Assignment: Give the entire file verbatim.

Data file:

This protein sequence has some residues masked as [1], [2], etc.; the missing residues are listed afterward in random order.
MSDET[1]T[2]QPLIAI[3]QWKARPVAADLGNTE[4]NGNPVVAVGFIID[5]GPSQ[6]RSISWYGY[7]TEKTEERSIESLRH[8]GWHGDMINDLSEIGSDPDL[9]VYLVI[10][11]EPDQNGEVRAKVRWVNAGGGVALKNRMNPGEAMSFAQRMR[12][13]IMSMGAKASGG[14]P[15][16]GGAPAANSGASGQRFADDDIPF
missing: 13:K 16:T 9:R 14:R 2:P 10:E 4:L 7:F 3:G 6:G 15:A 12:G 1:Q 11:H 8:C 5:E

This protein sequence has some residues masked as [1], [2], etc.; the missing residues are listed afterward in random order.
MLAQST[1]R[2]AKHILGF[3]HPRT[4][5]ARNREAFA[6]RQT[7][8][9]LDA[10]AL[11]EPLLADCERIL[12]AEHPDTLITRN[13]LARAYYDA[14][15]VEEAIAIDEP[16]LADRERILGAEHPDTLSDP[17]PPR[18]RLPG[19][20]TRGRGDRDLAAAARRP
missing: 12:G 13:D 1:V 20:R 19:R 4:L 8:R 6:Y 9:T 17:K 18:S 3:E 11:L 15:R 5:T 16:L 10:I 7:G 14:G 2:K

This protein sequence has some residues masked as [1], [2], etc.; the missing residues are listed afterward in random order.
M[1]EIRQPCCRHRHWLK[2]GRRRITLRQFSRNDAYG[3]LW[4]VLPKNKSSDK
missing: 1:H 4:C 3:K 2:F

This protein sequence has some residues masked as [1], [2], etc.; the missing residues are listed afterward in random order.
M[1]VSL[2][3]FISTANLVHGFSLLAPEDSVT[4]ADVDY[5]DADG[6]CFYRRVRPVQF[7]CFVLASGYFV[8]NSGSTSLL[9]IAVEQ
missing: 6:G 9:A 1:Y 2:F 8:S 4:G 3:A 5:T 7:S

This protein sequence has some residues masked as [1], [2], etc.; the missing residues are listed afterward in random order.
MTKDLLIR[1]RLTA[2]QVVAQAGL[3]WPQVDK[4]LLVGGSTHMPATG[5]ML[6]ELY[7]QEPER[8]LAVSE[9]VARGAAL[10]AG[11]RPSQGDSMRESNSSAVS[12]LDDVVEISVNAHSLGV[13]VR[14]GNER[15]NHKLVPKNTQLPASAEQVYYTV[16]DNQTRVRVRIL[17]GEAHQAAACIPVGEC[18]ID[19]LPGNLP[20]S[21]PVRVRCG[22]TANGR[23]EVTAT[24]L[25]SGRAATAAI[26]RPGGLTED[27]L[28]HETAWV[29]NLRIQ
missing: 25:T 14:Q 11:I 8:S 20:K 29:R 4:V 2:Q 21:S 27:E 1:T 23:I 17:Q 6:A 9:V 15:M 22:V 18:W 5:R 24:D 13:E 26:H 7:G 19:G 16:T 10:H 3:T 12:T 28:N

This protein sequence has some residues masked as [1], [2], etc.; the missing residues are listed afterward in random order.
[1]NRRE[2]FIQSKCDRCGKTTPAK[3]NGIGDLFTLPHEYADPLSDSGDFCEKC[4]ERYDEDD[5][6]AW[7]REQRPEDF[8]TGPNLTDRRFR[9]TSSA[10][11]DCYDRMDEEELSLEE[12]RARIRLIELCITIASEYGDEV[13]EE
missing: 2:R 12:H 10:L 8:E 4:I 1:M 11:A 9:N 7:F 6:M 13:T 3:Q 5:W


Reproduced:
This protein sequence has some residues masked as [1], [2], etc.; the missing residues are listed afterward in random order.
MSDET[1]T[2]QPLIAI[3]QWKARPVAADLGNTE[4]NGNPVVAVGFIID[5]GPSQ[6]RSISWYGY[7]TEKTEERSIESLRH[8]GWHGDMINDLSEIGSDPDL[9]VYLVI[10][11]EPDQNGEVRAKVRWVNAGGGVALKNRMNPGEAMSFAQRMR[12][13]IMSMGAKASGG[14]P[15][16]GGAPAANSGASGQRFADDDIPF
missing: 13:K 16:T 9:R 14:R 2:P 10:E 4:L 7:F 3:G 6:G 15:A 12:G 1:Q 11:H 8:C 5:E

This protein sequence has some residues masked as [1], [2], etc.; the missing residues are listed afterward in random order.
MLAQST[1]R[2]AKHILGF[3]HPRT[4][5]ARNREAFA[6]RQT[7][8][9]LDA[10]AL[11]EPLLADCERIL[12]AEHPDTLITRN[13]LARAYYDA[14][15]VEEAIAIDEP[16]LADRERILGAEHPDTLSDP[17]PPR[18]RLPG[19][20]TRGRGDRDLAAAARRP
missing: 12:G 13:D 1:V 20:R 19:R 4:L 8:R 6:Y 9:T 17:K 18:S 3:E 11:L 15:R 5:T 16:L 10:I 7:G 14:G 2:K

This protein sequence has some residues masked as [1], [2], etc.; the missing residues are listed afterward in random order.
M[1]EIRQPCCRHRHWLK[2]GRRRITLRQFSRNDAYG[3]LW[4]VLPKNKSSDK
missing: 1:H 4:C 3:K 2:F

This protein sequence has some residues masked as [1], [2], etc.; the missing residues are listed afterward in random order.
M[1]VSL[2][3]FISTANLVHGFSLLAPEDSVT[4]ADVDY[5]DADG[6]CFYRRVRPVQF[7]CFVLASGYFV[8]NSGSTSLL[9]IAVEQ
missing: 6:G 9:A 1:Y 2:F 8:S 4:G 3:A 5:T 7:S

This protein sequence has some residues masked as [1], [2], etc.; the missing residues are listed afterward in random order.
MTKDLLIR[1]RLTA[2]QVVAQAGL[3]WPQVDK[4]LLVGGSTHMPATG[5]ML[6]ELY[7]QEPER[8]LAVSE[9]VARGAAL[10]AG[11]RPSQGDSMRESNSSAVS[12]LDDVVEISVNAHSLGV[13]VR[14]GNER[15]NHKLVPKNTQLPASAEQVYYTV[16]DNQTRVRVRIL[17]GEAHQAAACIPVGEC[18]ID[19]LPGNLP[20]S[21]PVRVRCG[22]TANGR[23]EVTAT[24]L[25]SGRAATAAI[26]RPGGLTED[27]L[28]HETAWV[29]NLRIQ
missing: 25:T 14:Q 11:I 8:S 20:K 29:R 4:V 2:Q 21:S 27:E 1:T 23:I 17:Q 6:A 9:V 15:M 22:V 18:W 5:R 24:D 13:E 26:H 7:G 19:G 16:T 10:H 3:T 12:T 28:N

This protein sequence has some residues masked as [1], [2], etc.; the missing residues are listed afterward in random order.
[1]NRRE[2]FIQSKCDRCGKTTPAK[3]NGIGDLFTLPHEYADPLSDSGDFCEKC[4]ERYDEDD[5][6]AW[7]REQRPEDF[8]TGPNLTDRRFR[9]TSSA[10][11]DCYDRMDEEELSLEE[12]RARIRLIELCITIASEYGDEV[13]EE
missing: 2:R 12:H 10:L 8:E 4:I 1:M 11:A 9:N 7:F 6:M 13:T 3:Q 5:W